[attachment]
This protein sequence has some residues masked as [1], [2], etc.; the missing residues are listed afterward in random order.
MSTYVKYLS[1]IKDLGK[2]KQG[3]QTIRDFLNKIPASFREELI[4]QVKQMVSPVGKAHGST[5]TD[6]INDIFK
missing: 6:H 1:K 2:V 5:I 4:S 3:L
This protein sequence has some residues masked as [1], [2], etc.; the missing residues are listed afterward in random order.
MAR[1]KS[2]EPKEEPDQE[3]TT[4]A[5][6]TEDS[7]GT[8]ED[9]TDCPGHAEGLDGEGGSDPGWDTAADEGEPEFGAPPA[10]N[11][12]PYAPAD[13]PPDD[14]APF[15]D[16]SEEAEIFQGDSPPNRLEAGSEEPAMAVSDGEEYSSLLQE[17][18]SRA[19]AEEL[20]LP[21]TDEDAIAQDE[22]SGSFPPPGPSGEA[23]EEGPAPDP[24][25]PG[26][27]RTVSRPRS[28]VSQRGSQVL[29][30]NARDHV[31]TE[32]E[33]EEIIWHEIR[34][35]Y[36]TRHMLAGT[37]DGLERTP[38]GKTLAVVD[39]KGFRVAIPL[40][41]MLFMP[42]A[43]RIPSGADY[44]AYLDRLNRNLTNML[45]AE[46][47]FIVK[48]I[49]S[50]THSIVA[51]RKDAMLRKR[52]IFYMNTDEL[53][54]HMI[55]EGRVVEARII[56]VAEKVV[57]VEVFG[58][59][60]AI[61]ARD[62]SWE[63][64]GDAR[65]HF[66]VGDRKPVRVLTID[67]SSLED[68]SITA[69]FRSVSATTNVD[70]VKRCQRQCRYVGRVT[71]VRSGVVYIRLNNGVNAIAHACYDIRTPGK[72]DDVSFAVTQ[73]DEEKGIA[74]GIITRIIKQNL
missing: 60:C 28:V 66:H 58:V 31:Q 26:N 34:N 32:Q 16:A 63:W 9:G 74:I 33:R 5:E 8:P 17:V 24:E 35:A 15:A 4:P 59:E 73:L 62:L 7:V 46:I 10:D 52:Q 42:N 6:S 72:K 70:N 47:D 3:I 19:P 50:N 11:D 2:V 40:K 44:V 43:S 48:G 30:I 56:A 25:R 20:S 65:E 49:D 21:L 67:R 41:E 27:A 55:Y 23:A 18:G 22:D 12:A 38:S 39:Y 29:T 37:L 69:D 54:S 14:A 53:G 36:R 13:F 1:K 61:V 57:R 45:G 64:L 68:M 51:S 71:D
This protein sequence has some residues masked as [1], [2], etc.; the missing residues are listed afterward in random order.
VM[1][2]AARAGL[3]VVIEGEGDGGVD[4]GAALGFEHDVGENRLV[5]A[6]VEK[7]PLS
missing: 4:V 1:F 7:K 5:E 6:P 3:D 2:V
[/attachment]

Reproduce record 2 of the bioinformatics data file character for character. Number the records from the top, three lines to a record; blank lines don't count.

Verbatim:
This protein sequence has some residues masked as [1], [2], etc.; the missing residues are listed afterward in random order.
MAR[1]KS[2]EPKEEPDQE[3]TT[4]A[5][6]TEDS[7]GT[8]ED[9]TDCPGHAEGLDGEGGSDPGWDTAADEGEPEFGAPPA[10]N[11][12]PYAPAD[13]PPDD[14]APF[15]D[16]SEEAEIFQGDSPPNRLEAGSEEPAMAVSDGEEYSSLLQE[17][18]SRA[19]AEEL[20]LP[21]TDEDAIAQDE[22]SGSFPPPGPSGEA[23]EEGPAPDP[24][25]PG[26][27]RTVSRPRS[28]VSQRGSQVL[29][30]NARDHV[31]TE[32]E[33]EEIIWHEIR[34][35]Y[36]TRHMLAGT[37]DGLERTP[38]GKTLAVVD[39]KGFRVAIPL[40][41]MLFMP[42]A[43]RIPSGADY[44]AYLDRLNRNLTNML[45]AE[46][47]FIVK[48]I[49]S[50]THSIVA[51]RKDAMLRKR[52]IFYMNTDEL[53][54]HMI[55]EGRVVEARII[56]VAEKVV[57]VEVFG[58][59][60]AI[61]ARD[62]SWE[63][64]GDAR[65]HF[66]VGDRKPVRVLTID[67]SSLED[68]SITA[69]FRSVSATTNVD[70]VKRCQRQCRYVGRVT[71]VRSGVVYIRLNNGVNAIAHACYDIRTPGK[72]DDVSFAVTQ[73]DEEKGIA[74]GIITRIIKQNL
missing: 60:C 28:V 66:H 58:V 31:Q 26:N 34:N 32:Q 16:A 63:W 9:G 74:I 33:R 5:E 8:P 17:V 24:E 35:A 15:A 4:P 59:E 73:L 62:L 7:V 46:I 10:D 52:Q 42:N 6:S 72:K 70:N 47:D 3:I 19:P 50:N 11:D 2:V 40:K 44:V 43:S 48:G 30:I 56:A 25:R 20:S 65:E 49:D 21:L 67:R 41:E 27:A 55:Y 23:A 18:G 22:D 12:A 38:S 39:Y 29:T 37:L 69:D 54:S 14:A 53:G 36:R 13:F 1:K 61:V 57:R 45:G 64:L 68:M 51:S 71:D